Letter: Ian Serotkin, Purcellville

Editor: Your recent article, “School Board Split on Thomas Jefferson Extension,” makes it sound like we’d be saving millions of dollars by getting rid of the option. People have opinions on both sides of this issue; I support keeping the TJ option for a number of reasons, but the cost savings implied by the article are simply not reality.

We send around 250-300 students to TJ in total every year, at a cost of roughly $17,500 per student. So yes, that’s $4-5 million dollars. But if you took any arbitrary 300 students at a Loudoun County high school and multiplied it by the per-pupil average (currently around $14,500), you would get nearly as much that we’re spending to educate them here.

If those kids weren’t going to TJ, it’s not like the cost to educate them is $0. You’re not saving those $5 million by keeping them in Loudoun. You’re going to spend very nearly that much, based on the LCPS per-pupil averages, to educate them at a LCPS high school. And, if those students go to one of our specialized programs such as the Academy of Science (AOS) or the Academy of Engineering & Technology (AET), those costs are even higher. So, there might be some nominal cost savings, but it’s a fraction of that $5 million at most.

I said last year to the School Board that if they really were determined to cut ties with TJ, to “make the Academies of Loudoun, and our gifted programs in general, so competitive and robust that no one from Loudoun applies to TJ. When that happens, you’ll know that we have succeeded.”

But that’s not happening. In fact, 30 more Loudoun rising ninth graders were offered admission to TJ in fall 2019 as compared to fall 2018 (83 vs. 53). So clearly, there is still very much a demand.

Instead of taking options away, what we should do is significantly expand our STEM and gifted options, both in breadth (seats, curricula, opportunities) and depth (quality).

Let’s expand and enhance AOS and AET as cutting-edge programs to compete with TJ, with enough seats for all qualified applicants. We’ll need to listen to a wide variety of perspectives—including the students in those programs—to figure out exactly what that should look like. At a high level, I think we should at least consider merging AOS and AET and provide students more flexibility in the courses within them that they take, to offer the “best of both worlds” in the research and engineering paths.

Let’s also bolster STEM programs at all of our high schools. Demand is clearly outstripping supply. Just because a student might not be accepted at or even desire to attend TJ, AOS, or AET, they should still be able to find a challenging, enriching curriculum at ALL of our Loudoun high schools.

Ian Serotkin, Purcellville

Note: The writer is a candidate for the Blue Ridge District School Board seat.


5 thoughts on “Letter: Ian Serotkin, Purcellville

  • 2019-05-03 at 1:46 pm

    Ian, BRAVO – Isn’t it hard to believe that after 4 years not one of the current school board members was willing to say from the dais what you just said above in your letter. ALL HIGH SCHOOLS DESERVE TO BE UPGRADED TO HAVE AOS (at least the first two years of the program which is a numbered transcript course) AND Monroe Monroe type programs! I hope all candidates for school board proclaim what they really stand for and will fight for.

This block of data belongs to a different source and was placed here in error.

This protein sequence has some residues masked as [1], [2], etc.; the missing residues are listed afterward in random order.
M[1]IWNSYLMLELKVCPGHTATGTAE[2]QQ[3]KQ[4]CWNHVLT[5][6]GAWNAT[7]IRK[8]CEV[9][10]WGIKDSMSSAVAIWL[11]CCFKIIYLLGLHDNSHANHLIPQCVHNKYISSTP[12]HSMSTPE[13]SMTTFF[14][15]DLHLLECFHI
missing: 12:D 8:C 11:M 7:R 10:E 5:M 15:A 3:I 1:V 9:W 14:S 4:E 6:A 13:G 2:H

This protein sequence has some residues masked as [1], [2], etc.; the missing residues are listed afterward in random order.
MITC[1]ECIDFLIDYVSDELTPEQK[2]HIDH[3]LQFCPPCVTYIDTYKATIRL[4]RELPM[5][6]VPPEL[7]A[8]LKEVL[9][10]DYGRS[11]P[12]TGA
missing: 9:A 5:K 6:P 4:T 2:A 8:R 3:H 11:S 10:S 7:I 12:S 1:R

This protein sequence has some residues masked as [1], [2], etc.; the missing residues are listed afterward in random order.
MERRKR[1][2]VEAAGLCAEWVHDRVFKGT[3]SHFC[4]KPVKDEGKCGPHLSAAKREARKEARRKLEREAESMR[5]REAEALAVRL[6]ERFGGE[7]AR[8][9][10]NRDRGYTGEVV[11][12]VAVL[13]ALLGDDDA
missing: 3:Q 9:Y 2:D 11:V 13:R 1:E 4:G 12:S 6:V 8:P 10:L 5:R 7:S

• 2019-05-03 at 5:17 pm

      I just want an aerospace engineering program at the Academies of Loudoun. On that entails building a Vans Aircraft RV-12is like Tango Flight is doing (tangoflight.org). This would be helpful for AET and MATA students.

  • 2019-05-03 at 4:56 pm

    Upgraded??? Bob – not all schools need these programs – that is absurd. The Academies approach, which consolidates the offerings is the right way – As a candidate for the BOS, I would hope you would be more fiscally aware of reality

  • 2019-05-04 at 6:47 am

    “yourneighbor” When a high school offers a transcript numbered course such as I suggested above it still is conditioned on having sufficient student demand to fill the class. This is precisely how Mandarin was offered which if you remember I motioned to include in the LCPS curriculum and it passed. The first two years of the AOS program is an integrated math and science program that uses current facilities already existing in the high schools. It is the inquiry based approach that was the unique and quite successful aspect of this transcript numbered course. I appreciate your input but the implication that is cost more is wrong. The excess demand unmet by the AOS program now is unfair to students who can qualify for such a course. Consider that LCPS does not offer a minimum class size but only refers to target class sizes. That is where the inefficiency lies if you want to go after something. Can you imagine what the cost per student is for advanced physical education when it is only the quarterback and the football coach? I am sorry if my term upgraded was misunderstood but I view optional course offerings like Mandarin and the AOS (first two years) as great differentiators which will help students willing to accept greater challenges better futures at no added cost to LCPS. I hope that helps quell your concern.

  • 2019-05-06 at 4:18 pm

    does not quell anything bob – the excess demand among qualified students is not enough to add these courses at all schools, just as there is not demand for all non-AOS classes. The STEM offering such as those from CTE departments do a great job of helping students explore interests and preparing them for college. You approach would eliminate non-stem electives to make room – not all students are bound for STEM jobs and all students needs a well-rounded education that includes arts, literature, etc. = not all schools should offer everything, STEM is not more important that everything else, and AOS must stand out as a unique school for unique students.

Leave a Reply

%d bloggers like this: